Curator and museum expert, Juliana Khalaf, takes us on a cultural journey beyond the country’s capital. She explores the Modern and Contemporary Art Museum (MACAM) in Alita, a new platform for Lebanese artists
When one thinks of Byblos and its surroundings, ancient civilizations and archaeological ruins come to mind. Though, last June, nestled on a hilltop in Alita, about 7km from the coast, a factory space made from concrete and brick that once produced drawing boards and chalk for classrooms, was transformed into an art museum representing the careers of contemporary Lebanese artists from the 1950s until today. Set upon a luscious green estate, large bronze and steel geometrical garden sculptures lead up to the entrance of the Modern and Contemporary Art Museum (MACAM), which has already become an important port of call on Lebanon’s cultural map.
Art historian Cesar Nammour and his collaborator Gabriela Schaub are the charming founders of MACAM and are on hand to guide guests through the story of the museum’s inception. Having worked as an industrialist, Nammour’s passion has always been to write about Lebanese artists and propagate their work to a broad audience, and this museum realizes that life-long dream.
“In the ‘80s artists that had no space to work would use this factory as a studio to create unique works of art. Since then the space organically grew and continues to grow into a creative space to promote the arts and artistic practices,” explains Nammour. “Now the official mission of this non-profit institution is to document Lebanese artists who began their careers from the ‘50s onwards. By collecting their artworks as well as publications recollecting their careers and lives we aim to preserve their memory.”
“The mission is to document Lebanese artists”
In the vast 2,000sqm space with a seven meter high ceiling, classical music playing in the background sets a relaxed atmosphere in which to explore the unique display of sculptures, divided into four categories by material: stone, metal, wood and ceramics. The art pieces span different eras. On show in one corner are marble sculptures by the famous Lebanese sculptor Michel Basbous from the ‘50s, whose own museum displaying his and his two brother’s work is located only a few km north in Rachana. Geometrical carved wood sculptures by the avant-garde artist Saloua Raouda Choucair popular in the ‘60s, handmade ceramic tiger-striped glazed bowls by Dorothy Salhab Kazemi from the ‘70s, and more recent figurative bronze creations by Raffi Tokatlian, shed light on MACAM’s rich and exceptional collection. Another exhibition space in the museum is dedicated to impressive contemporary installations by conceptual artists like Nada Sehnaoui and Mario Saba.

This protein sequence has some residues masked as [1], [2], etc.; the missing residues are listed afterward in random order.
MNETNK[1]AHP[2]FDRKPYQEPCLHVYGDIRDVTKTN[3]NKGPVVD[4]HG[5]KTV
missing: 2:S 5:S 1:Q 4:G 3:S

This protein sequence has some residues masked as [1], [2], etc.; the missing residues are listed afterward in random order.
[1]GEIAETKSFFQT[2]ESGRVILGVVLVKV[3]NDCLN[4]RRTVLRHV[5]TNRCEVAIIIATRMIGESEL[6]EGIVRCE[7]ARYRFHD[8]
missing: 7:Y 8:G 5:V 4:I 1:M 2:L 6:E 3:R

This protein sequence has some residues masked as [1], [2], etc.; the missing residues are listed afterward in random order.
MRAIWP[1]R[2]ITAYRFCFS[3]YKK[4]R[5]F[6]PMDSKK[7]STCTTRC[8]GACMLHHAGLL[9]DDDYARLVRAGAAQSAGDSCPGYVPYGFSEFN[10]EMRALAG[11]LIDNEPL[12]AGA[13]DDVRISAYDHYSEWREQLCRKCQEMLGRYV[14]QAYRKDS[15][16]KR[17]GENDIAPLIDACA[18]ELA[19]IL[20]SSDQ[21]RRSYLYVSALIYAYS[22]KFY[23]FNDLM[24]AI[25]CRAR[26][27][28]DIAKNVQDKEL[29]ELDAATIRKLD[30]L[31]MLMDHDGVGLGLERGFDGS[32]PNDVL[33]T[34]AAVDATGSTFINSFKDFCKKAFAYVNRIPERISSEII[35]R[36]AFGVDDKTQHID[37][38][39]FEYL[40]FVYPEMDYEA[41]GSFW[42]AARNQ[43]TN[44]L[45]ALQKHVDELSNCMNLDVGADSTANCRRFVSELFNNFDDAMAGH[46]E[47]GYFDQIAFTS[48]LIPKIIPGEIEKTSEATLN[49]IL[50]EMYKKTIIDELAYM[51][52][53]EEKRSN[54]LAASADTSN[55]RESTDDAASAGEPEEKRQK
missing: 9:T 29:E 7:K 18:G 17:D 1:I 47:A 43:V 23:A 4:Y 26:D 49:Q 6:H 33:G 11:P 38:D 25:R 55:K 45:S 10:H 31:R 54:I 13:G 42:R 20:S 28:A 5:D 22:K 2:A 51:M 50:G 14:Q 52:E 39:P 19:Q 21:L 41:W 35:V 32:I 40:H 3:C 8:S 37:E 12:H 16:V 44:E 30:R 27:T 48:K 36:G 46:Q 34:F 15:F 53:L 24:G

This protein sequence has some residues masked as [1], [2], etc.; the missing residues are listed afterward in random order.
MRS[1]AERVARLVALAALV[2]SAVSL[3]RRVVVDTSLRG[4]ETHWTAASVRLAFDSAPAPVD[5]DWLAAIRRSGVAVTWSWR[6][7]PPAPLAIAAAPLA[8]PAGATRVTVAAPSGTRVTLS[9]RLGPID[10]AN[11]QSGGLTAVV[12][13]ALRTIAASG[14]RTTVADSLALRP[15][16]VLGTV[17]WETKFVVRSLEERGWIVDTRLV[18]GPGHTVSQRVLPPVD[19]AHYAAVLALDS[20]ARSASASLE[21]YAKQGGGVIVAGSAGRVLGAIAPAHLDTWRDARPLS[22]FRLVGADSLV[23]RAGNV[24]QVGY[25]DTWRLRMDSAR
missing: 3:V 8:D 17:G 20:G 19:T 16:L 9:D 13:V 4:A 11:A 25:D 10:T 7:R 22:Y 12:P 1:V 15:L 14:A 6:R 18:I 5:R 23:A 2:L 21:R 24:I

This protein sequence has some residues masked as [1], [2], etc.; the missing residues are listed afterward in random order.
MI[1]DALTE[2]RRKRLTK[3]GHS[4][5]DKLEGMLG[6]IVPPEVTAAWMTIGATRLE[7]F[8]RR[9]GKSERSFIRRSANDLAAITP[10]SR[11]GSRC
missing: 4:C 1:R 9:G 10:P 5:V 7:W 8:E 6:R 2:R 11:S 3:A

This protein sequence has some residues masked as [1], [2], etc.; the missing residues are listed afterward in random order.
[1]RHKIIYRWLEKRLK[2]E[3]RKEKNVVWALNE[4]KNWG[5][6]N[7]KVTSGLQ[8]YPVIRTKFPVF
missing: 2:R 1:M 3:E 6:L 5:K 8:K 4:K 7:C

MACAM’s activities extend beyond what is exhibited within the halls; Nammour and Schaub organize competitions to encourage amateurs and professional artists alike to create artworks based on specific materials. “We feel it’s important for all kinds of people, regardless of age or professional background to experiment and participate in artistic activities,” says Nammour. To create a dynamic project, they organize lectures and workshops around these competitions. One recent theme focused on the age of bronze brought with it a bronze casting competition and lecturers were invited to elaborate on the subject. Nammour and Schaub are also working towards MACAM becoming an education hub and learning laboratory that offers public programs and they have dedicated a space to schools and children.
The MACAM tour ends in the cafeteria where fresh citronella tea from the surrounding gardens and coffee is served up. In the same space is the bookshop with a wide variety of books written on Lebanese art and artists such as “Resonances: 82 Lebanese Artists Reviewed by Helen Khal.” Their extensive catalogue can be found online on fineartspublishing.org. There is also a workspace for kids to explore their artistic talents on the very chalkboards that were once produced in this warehouse, perfectly connecting the past to the present.
03 271500 – macamlebanon.com
Open Fri-Sun, 12pm – sunset; Tue – Thur by appointment.
Entrance LL8,000 adults; LL5,000 under 18; LL15,000 with guide; free on first Sunday of each month